The rights afforded by copyright, like those provided by industrial property rights, are not unlimited and only apply to the expressed works themselves. For example, JK Rowling can copyright literary works and films in which her character of Harry Potter appears. However, JK Rowling cannot copyright the idea of a young boy who discovers that he is a wizard.
What these two types of intellectual property rights have in common is that they refer to certain exclusive rights afforded the owners of intellectual property.
"A country without a patent office and good patent laws is just a crab and can't travel any way but sideways and backwards."
--- MARK TWAIN
Patents and the laws about patents, also known collectively as "patent law," have played a critical role in driving innovation since the 1700s. Many consider patent law indispensable for the continued forward progress of modern society. A patent itself is simply a form of intellectual property that gives the patent owner a legal monopoly over the making, selling, and use of their creation.
Before the development and enforcement of patent laws, individuals and businesses might not be incentivized to disclose inventions or take risks on new innovations. Why bother expending enormous effort developing a new technological breakthrough, cutting edge product, process, or service if your competition can simply appropriate your hard-won competitive advantage for themselves? Patent laws give innovators a guaranteed financial monopoly over their inventions or innovations. In theory, this encourages innovation, growth, and forward progress, which benefits society at large.
Facts About Innovation and Patents
When accounting for spillover effects, every percentage point increase in the number of college-educated immigrants to the United States increases patents per capita by 9-18 percent.
The United States grants over 120,000 patents per year.
The United States only ranks 9th in patents per capita.
China alone accounts for 20 percent of worldwide R&D spending but produces a lower proportion of high-quality patents compared to the United States.
The U.S. accounts for 30 percent of worldwide R&D spending.
In comparison, other parts of the world, such as the European Union (EU) have a higher proportion of patents in the automotive sector.
What is the Difference Between Intellectual Property (IP) Law and Patent Law?
Patent law is a practice area within the larger umbrella of Intellectual Property (IP) law. IP Law includes within its patent law, copyright law, and trademark law. While this may be confusing, an easy way to distinguish patents from trademarks and copyrights is that patents are considered "hard IP" while trademarks and copyrights are often termed "soft IP." In other words, patents generally apply to tangible products and processes, whereas trademarks and copyrights apply to intangible ideas and identities.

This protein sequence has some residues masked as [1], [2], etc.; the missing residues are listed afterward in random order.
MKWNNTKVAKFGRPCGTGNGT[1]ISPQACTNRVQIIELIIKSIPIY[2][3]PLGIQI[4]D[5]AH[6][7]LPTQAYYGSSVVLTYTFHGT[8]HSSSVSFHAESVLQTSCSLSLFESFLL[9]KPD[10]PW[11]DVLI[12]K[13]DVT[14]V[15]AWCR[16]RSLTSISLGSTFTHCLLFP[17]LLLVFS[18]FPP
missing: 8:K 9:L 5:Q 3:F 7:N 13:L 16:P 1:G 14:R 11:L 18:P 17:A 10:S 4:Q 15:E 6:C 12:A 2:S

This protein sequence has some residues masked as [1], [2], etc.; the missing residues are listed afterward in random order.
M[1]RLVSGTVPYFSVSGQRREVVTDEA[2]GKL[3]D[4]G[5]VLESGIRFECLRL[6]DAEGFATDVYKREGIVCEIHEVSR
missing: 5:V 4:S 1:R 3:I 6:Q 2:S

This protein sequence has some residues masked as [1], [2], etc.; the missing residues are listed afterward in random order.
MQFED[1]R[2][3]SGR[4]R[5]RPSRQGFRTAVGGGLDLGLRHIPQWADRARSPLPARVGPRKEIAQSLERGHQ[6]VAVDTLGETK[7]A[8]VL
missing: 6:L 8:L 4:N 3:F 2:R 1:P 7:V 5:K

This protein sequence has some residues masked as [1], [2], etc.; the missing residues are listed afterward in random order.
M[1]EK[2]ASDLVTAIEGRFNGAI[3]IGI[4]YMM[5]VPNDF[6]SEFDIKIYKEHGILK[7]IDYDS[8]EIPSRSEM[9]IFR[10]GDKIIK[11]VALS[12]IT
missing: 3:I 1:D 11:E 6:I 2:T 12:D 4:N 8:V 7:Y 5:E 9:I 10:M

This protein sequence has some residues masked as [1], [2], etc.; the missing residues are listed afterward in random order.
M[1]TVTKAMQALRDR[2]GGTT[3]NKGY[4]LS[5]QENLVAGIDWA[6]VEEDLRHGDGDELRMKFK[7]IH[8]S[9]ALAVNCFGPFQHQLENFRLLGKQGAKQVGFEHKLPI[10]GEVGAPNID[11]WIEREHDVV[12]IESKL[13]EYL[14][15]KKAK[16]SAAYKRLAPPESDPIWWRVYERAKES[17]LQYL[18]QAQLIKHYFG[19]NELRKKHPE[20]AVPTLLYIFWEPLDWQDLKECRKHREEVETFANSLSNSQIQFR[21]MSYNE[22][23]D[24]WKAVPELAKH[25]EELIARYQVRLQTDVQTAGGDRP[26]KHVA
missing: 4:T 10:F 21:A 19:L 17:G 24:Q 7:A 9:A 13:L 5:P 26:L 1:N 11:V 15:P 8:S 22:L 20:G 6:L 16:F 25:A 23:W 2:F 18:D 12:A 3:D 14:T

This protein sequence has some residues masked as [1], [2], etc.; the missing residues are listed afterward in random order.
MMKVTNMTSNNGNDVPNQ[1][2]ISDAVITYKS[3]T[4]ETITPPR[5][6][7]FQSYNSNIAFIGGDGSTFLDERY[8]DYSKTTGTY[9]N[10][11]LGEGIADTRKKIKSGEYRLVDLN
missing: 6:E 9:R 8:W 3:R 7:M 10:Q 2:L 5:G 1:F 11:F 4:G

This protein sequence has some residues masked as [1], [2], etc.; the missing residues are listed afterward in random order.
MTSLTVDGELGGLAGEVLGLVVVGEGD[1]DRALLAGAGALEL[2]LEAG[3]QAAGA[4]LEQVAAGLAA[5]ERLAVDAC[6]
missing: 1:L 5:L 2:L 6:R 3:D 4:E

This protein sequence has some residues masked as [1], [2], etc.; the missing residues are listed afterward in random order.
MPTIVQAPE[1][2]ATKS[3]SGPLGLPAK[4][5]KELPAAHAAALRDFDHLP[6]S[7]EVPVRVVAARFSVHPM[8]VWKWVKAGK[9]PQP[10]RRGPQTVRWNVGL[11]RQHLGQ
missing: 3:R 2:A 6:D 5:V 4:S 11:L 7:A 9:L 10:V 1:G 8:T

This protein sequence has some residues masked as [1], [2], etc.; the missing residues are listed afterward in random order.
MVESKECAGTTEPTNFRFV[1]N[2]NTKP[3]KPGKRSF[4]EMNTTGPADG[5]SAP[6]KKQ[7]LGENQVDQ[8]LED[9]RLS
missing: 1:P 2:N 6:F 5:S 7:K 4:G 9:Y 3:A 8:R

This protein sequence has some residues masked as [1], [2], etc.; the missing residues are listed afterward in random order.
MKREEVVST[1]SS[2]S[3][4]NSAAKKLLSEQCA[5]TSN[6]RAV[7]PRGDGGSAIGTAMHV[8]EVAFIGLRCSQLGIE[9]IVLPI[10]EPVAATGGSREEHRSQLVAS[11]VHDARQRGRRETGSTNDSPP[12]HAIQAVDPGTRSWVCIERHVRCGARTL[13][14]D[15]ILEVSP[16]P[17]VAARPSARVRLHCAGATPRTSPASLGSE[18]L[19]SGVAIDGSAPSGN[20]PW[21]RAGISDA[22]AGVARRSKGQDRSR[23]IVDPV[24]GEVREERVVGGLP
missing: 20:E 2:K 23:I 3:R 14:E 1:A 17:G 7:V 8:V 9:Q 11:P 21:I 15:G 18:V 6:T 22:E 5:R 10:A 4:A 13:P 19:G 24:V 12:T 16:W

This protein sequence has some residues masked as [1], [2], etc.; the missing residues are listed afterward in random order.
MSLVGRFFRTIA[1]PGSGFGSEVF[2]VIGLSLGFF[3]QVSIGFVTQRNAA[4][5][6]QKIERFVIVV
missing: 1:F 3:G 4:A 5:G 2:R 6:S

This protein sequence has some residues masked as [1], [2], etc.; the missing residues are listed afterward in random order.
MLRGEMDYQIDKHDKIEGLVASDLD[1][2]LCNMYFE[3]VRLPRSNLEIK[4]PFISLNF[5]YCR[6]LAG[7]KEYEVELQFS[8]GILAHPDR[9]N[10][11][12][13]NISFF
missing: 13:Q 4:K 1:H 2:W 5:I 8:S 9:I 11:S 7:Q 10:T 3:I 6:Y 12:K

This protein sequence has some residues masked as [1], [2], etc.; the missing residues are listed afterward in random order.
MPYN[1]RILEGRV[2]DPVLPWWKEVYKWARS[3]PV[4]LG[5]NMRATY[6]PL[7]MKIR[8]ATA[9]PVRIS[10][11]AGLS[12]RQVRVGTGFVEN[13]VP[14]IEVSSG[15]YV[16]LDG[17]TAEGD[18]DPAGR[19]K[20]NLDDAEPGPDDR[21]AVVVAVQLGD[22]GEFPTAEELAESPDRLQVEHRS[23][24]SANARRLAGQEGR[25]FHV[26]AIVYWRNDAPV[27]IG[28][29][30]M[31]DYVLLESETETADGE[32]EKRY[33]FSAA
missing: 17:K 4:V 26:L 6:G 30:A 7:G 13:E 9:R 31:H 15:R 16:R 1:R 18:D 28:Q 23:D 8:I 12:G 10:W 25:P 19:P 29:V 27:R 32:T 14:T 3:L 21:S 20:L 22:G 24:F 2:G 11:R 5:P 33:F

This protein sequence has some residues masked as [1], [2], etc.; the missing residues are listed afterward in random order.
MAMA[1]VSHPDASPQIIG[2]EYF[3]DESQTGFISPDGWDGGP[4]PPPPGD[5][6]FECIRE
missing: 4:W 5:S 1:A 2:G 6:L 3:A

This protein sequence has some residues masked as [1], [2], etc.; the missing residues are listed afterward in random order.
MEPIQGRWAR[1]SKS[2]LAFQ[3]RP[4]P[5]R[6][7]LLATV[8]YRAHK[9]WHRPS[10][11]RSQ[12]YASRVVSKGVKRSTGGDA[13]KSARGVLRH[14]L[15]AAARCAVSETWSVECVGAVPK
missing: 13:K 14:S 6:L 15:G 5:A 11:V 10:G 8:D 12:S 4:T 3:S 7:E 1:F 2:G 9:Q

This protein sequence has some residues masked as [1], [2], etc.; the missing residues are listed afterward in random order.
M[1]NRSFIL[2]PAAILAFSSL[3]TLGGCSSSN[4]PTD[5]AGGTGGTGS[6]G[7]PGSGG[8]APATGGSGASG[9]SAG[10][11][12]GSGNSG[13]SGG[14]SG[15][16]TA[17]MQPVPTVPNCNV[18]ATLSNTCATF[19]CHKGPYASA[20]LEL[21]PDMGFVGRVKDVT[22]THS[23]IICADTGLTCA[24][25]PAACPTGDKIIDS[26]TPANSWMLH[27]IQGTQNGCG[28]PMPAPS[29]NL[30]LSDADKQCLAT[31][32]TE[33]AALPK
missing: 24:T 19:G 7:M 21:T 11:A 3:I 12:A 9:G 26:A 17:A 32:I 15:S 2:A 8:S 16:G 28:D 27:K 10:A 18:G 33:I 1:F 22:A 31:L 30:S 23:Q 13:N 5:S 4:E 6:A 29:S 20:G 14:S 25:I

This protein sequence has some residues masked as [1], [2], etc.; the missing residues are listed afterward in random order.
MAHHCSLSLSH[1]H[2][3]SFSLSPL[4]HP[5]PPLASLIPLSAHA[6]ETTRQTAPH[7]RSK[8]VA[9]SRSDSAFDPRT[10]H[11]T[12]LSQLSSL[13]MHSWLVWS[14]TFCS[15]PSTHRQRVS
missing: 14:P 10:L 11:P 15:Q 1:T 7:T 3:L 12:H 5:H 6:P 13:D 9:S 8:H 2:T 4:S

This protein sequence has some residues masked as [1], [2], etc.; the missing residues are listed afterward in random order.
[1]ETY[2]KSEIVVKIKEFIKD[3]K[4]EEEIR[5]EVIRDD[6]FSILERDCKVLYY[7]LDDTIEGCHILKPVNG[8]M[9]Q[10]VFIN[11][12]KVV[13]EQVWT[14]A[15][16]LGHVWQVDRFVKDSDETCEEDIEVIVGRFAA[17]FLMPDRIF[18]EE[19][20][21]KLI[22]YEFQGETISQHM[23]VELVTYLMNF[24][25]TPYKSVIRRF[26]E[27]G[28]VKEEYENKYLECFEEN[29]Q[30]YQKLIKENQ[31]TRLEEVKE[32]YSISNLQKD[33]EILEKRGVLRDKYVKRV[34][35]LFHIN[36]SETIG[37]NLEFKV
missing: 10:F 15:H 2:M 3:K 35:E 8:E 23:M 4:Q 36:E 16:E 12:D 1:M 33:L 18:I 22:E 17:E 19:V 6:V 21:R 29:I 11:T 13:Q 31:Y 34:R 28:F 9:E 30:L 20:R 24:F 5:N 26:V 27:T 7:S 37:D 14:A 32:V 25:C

The Rights Granted By A Patent
Patents give their owners a set of exclusive, but expiring, rights over the making, selling, using, and importing of their invention. More specifically, patents allow their owners to exclude others from making, selling, using and importing their invention. In effect, patents give their owners a monopoly over their inventions.
A patent guarantees the owner’s right to exclude others from:
Making their invention
Sellling their invention
Using their invention
Importing their invention
Patent law varies from country to country. Some nations, such as the United States and Canada, for example, have robust patent systems in place with a history of reliable enforcement. Other countries, such as China, have less developed patent law and differing patent procedures. Still, others have no patent system in place at all.
In the United States, a patentable invention must meet the following four broad criteria:
What Kind of Inventions Can Be Patented?
The newness or novelty component of the general patentability test simply states that there must not have been a prior public discourse about the invention before the application for patent. In other words, if other people have already been talking about something, it is not new or novel.
This is a tricky statement. The rule states that an invention cannot have been obvious “to a person having ordinary skill in the art to which the claimed invention pertains." For example, you cannot patent a bicycle that also has a basket for holding things on the front. When a person of “ordinary skill in the art” looks at a bicycle, then looks at the basket, the first thing they would think to do is put the basket on the bicycle. Thus, it is an obvious invention and cannot be patented.
- You have invented A+B.
- A is known as the prior art.
- B is known as the prior art.
- Upon looking at A and then looking at B, would someone of skill in the art consider A+B to be already known?
- If the answer is yes, then A+B is obvious.
- If the answer is no, then A+B is not obvious.
This statement is perhaps the most straightforward. It only requires that an invention have a “useful” purpose. There must often be a practical or specific utility that the invention in question provides to society.